Chris Huhne: Moral standards in public life
The fact that Huhne rightly is now the target of mass derision sends a superb market message to everyone else in public life: Don’t break the law, and if you do, don’t lie about it
One of the things a new British Ambassador does when arriving at post is to lead a personal spot-check of the Embassy account. Embassies get money from London to cover the costs of what embassies do: pay local staff and rents, keep their vehicles going, reimburse travel costs and so on. Every penny has to be accounted for.
In 2003 I duly carried out this check at the embassy in Warsaw. Imagine my surprise when I found exotic anomalies. For example, the long-standing procedures for checking payments for the embassy’s significant stock of medicines were all being carefully followed. However, the paper procedures meant little without an arrangement for periodically checking the inventory of drugs against what was actually coming in and going out.
My intrusive ambassadorial spot-check came as an unpleasant but not unhealthy surprise to the system. Loopholes were closed or tightened up. I felt comfortable signing off the account every month for the next four years thereafter. I had done what I sensibly could do at my level to keep a close eye on what was happening with the comparatively small pot of public money under my direct control.
Warsaw was at least more or less normal. When I had arrived as Ambassador in Bosnia in 1996, not long after the war ended, the embassy's finances were in a state of radical improvisation. Everything ran on cash Deutschmarks. The embassy had no safe, yet fat bundles of Deutschmarks were being spent every week to drive forward British-funded aid projects.
Weary project consultants would appear at the embassy, grab another fat wad of money then drive back out into Bosnia's shattered towns and villages to try to get water and electricity supplies going.
One day my junior embassy colleague and I sat there well past midnight trying to balance the monthly account. We had to count over DM 70,000 by hand(!) as we had no machine to quickly flip through the notes. In the end we ended up with the account adrift by an elusive DM 70 or so.
The next day I sent a telegram to London saying that in the Sarajevo embassy’s chaotic conditions I could not certify that the account was in "good order". We soon got a new safe and a banknote counter machine. I subsequently discovered that my very frankness had led some people in London to think about calling in the police to see what we were up to.
In short, after nearly 30 years in the British public service I say with complete and unqualified sincerity that I did everything reasonably possible (and sometimes far more than that) to make sure that taxpayers' money under my control was being spent properly and honestly.
This is partly because I am a dull, honest person by nature. More importantly, the FCO itself has a strong internal culture pushing hard in that direction. Out there in the diplomatic salt mines we all knew that if we were found abusing public funds or playing fast and loose with the rules, no-one back in London would defend us.
On hearing about an FCO financial scandal MPs would leap to their feet and denounce Foreign Office malfeasance. The usual newspapers would rail against pampered diplomats and cucumber sandwiches.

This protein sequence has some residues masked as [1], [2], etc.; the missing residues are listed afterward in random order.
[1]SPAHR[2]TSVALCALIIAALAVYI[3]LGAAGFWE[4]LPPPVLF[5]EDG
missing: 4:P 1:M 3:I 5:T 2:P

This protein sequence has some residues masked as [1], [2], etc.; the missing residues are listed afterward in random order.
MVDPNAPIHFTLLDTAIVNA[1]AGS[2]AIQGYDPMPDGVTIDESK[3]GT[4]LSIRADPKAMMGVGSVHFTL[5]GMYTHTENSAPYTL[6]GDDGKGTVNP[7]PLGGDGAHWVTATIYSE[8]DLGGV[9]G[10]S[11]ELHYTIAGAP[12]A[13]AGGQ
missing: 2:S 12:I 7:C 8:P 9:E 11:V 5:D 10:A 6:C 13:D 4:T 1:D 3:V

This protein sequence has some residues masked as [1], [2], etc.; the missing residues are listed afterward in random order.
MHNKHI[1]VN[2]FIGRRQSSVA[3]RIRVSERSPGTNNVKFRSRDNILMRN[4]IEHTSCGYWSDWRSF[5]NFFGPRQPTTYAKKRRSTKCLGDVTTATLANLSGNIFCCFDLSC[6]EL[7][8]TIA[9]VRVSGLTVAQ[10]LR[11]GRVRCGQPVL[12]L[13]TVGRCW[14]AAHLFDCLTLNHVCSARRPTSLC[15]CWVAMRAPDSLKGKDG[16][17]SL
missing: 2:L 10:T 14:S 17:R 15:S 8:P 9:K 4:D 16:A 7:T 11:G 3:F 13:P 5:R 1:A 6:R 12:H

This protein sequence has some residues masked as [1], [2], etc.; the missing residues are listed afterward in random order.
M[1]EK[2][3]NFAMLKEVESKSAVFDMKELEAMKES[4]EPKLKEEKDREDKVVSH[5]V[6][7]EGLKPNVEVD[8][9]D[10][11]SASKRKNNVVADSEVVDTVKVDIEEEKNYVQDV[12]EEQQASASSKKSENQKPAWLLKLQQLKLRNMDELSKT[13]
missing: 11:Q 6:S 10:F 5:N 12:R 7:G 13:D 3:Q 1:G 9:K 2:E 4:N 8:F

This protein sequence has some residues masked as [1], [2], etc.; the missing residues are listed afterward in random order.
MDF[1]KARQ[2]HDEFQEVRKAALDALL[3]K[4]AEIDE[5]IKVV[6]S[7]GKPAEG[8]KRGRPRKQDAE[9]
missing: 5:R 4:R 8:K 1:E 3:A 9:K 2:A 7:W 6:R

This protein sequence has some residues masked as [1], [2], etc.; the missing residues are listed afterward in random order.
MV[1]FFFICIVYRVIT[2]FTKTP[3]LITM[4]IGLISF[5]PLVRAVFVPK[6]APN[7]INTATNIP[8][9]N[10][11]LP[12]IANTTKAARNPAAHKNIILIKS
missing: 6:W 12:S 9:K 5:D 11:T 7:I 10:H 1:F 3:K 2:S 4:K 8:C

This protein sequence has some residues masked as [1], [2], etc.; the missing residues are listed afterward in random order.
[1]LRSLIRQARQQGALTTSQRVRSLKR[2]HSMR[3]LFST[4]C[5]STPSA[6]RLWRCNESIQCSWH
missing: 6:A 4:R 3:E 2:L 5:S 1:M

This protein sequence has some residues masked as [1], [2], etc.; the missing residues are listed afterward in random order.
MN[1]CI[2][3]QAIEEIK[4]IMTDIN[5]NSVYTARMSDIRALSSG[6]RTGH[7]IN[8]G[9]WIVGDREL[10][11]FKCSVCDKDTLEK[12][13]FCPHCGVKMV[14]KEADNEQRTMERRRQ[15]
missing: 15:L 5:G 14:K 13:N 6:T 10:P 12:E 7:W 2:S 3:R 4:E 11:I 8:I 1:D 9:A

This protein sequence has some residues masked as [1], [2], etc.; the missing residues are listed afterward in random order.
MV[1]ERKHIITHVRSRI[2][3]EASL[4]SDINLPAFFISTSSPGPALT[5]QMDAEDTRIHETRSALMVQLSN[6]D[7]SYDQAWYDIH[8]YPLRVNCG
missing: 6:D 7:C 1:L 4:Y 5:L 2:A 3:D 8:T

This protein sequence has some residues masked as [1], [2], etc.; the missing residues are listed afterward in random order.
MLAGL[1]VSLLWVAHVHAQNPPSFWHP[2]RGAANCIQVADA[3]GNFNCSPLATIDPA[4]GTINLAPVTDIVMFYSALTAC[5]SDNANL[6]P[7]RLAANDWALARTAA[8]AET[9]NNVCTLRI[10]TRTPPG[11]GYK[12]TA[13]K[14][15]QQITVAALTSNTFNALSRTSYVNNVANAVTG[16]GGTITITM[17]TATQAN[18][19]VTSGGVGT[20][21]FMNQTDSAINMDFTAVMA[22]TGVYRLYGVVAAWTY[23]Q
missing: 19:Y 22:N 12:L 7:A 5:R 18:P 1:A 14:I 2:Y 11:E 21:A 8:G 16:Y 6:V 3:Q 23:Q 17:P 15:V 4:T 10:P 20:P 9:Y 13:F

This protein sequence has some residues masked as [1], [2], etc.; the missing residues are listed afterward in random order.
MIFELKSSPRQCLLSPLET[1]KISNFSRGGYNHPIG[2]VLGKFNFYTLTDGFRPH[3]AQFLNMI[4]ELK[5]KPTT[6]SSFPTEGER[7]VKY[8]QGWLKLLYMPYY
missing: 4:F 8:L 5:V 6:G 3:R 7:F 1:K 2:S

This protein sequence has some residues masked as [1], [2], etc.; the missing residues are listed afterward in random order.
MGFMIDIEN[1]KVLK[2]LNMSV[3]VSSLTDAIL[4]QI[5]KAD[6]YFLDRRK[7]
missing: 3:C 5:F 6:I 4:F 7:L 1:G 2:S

What then to make of the astounding fall from grace of Chris Huhne? Someone close to the top of UK and European politics, who got caught in a banal lie, then strove for years to cover up what really happened, wasting police/court time and lots of public money in the process.
Over on Twitter, debate has been raging on how far it is appropriate for people to gloat at his downfall. The Bible is cited:
John 8.7: "So when they continued asking him, he lifted up himself, and said unto them, He that is without sin among you, let him first cast a stone at her."
The sense of that famous verse is to invite people to reflect on their own misdeeds before leaping piously to condemn others. Fair enough.
But this needs to be set against the demands of justice. And against the fact that now and again it is worth remembering and praising those people throughout our public life who without fail do behave honourably and correctly, for years on end.
MPs perch themselves right at the very top of the public policy chain. They pass laws and set the rules, proudly calling to account those anywhere in the system who abuse them. Plus they enjoy a plumply-funded parliamentary club with cheap bars and affable, subsidised restaurants. Among MPs and well beyond Westminster Chris Huhne himself was a powerful force, using all his influence to bear down on us with vainglorious ‘climate change’ policies.
In these circumstances, those of us who have spent decades living scrupulously by the rules and working late into the night to account for every penny find ourselves more than comfortable in exulting at Huhne’s self-inflicted disaster. He lied and lied in our faces, the people paying his salary.
The very fact that Huhne rightly is now the target of mass derision sends a superb market message to everyone else in public life: Don’t break the law, and if you do, don’t then lie about it.
Charles Crawford is a Contributing Editor to The Commentator. A former British Ambassador in Sarajevo, Belgrade and Warsaw, he is now a private consultant and writer. Visit his website and follow him on Twitter: @charlescrawford
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